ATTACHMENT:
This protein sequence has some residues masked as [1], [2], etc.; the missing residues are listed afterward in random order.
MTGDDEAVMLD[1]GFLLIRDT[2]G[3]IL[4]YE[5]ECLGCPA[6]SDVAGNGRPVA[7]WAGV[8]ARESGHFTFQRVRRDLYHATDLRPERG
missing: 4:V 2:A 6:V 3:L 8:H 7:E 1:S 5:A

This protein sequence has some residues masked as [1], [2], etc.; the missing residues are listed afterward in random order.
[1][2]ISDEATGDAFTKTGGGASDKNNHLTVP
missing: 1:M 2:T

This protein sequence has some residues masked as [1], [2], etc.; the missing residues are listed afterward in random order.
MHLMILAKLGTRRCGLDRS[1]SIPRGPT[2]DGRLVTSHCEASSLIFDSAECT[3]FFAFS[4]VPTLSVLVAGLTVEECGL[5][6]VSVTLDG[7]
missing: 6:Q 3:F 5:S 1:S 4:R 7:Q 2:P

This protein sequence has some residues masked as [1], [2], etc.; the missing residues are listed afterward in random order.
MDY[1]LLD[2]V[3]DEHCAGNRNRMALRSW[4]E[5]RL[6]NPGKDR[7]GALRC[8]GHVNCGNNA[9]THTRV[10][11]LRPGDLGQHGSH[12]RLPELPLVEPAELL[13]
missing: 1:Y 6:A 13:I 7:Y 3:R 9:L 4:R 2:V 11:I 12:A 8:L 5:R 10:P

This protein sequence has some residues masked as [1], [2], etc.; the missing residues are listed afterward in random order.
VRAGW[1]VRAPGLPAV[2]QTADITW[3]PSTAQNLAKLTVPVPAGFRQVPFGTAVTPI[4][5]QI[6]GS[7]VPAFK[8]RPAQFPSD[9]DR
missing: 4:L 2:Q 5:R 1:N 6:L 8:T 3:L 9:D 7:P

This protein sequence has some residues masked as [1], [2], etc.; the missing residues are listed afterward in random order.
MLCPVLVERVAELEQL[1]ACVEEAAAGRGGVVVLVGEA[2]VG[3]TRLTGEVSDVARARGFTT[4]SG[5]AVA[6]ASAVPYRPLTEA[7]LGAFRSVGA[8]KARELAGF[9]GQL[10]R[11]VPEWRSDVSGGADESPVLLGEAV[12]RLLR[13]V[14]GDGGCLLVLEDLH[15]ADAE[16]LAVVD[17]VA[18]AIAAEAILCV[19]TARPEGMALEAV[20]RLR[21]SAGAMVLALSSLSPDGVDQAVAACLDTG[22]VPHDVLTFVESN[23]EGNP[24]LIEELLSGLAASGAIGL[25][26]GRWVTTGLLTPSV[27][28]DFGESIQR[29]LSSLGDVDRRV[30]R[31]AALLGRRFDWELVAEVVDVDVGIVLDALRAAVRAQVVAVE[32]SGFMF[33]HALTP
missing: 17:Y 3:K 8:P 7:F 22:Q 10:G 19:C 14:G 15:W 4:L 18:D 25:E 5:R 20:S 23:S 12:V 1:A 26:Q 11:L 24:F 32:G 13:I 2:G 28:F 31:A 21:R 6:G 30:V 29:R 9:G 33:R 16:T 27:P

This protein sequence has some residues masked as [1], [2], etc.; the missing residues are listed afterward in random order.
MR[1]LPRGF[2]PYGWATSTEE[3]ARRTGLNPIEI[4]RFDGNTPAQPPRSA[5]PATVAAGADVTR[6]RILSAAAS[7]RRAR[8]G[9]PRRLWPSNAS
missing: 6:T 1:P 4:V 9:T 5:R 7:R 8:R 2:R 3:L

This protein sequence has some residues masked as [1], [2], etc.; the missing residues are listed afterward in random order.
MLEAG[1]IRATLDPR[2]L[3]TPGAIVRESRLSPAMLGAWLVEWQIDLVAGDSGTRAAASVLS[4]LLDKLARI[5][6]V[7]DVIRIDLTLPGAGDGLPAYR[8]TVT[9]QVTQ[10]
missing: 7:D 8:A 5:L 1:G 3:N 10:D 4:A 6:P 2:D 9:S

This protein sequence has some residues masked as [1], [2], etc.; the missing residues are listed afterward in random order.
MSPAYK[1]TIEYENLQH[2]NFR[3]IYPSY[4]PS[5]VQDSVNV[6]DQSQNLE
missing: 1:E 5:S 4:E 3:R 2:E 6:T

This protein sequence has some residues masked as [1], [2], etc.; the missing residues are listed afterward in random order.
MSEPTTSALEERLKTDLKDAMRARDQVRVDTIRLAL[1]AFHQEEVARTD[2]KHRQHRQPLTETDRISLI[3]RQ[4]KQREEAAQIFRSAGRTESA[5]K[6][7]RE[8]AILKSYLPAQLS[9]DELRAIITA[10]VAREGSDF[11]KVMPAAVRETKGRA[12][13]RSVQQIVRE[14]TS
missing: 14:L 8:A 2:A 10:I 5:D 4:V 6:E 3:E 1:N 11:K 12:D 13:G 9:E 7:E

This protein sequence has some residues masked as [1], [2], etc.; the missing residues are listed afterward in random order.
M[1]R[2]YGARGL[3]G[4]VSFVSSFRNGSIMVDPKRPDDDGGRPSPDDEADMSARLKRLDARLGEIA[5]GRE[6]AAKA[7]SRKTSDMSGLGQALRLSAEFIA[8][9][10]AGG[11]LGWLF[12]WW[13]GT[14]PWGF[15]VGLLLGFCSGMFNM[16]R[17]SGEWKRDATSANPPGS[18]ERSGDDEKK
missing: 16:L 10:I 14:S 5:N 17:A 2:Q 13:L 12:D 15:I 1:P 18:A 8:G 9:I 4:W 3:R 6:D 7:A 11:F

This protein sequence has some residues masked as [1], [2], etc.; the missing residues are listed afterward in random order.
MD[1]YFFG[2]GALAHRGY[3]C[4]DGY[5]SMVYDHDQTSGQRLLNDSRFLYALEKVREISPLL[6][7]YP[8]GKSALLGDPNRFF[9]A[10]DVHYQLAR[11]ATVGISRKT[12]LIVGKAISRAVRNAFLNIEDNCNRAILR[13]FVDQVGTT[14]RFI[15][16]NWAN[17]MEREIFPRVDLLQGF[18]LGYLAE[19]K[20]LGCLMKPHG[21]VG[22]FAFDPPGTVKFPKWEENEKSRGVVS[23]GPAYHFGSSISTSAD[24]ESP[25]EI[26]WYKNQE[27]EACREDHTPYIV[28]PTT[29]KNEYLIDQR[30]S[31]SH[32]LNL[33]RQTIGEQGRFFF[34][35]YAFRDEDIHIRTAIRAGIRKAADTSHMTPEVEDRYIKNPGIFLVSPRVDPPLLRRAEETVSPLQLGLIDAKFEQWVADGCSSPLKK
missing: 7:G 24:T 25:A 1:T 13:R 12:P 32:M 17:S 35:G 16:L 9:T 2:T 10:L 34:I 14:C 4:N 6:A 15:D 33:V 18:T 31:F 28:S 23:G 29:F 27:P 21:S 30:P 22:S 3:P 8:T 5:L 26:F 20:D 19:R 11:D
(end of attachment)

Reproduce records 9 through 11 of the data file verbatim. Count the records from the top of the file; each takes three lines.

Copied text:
This protein sequence has some residues masked as [1], [2], etc.; the missing residues are listed afterward in random order.
MSPAYK[1]TIEYENLQH[2]NFR[3]IYPSY[4]PS[5]VQDSVNV[6]DQSQNLE
missing: 1:E 5:S 4:E 3:R 2:E 6:T

This protein sequence has some residues masked as [1], [2], etc.; the missing residues are listed afterward in random order.
MSEPTTSALEERLKTDLKDAMRARDQVRVDTIRLAL[1]AFHQEEVARTD[2]KHRQHRQPLTETDRISLI[3]RQ[4]KQREEAAQIFRSAGRTESA[5]K[6][7]RE[8]AILKSYLPAQLS[9]DELRAIITA[10]VAREGSDF[11]KVMPAAVRETKGRA[12][13]RSVQQIVRE[14]TS
missing: 14:L 8:A 2:A 10:I 5:D 4:V 6:E 3:E 1:N 11:K 12:D 13:G 9:E 7:E

This protein sequence has some residues masked as [1], [2], etc.; the missing residues are listed afterward in random order.
M[1]R[2]YGARGL[3]G[4]VSFVSSFRNGSIMVDPKRPDDDGGRPSPDDEADMSARLKRLDARLGEIA[5]GRE[6]AAKA[7]SRKTSDMSGLGQALRLSAEFIA[8][9][10]AGG[11]LGWLF[12]WW[13]GT[14]PWGF[15]VGLLLGFCSGMFNM[16]R[17]SGEWKRDATSANPPGS[18]ERSGDDEKK
missing: 16:L 10:I 14:S 5:N 17:A 2:Q 13:L 12:D 15:I 1:P 18:A 8:G 9:I 4:W 3:R 6:D 7:A 11:F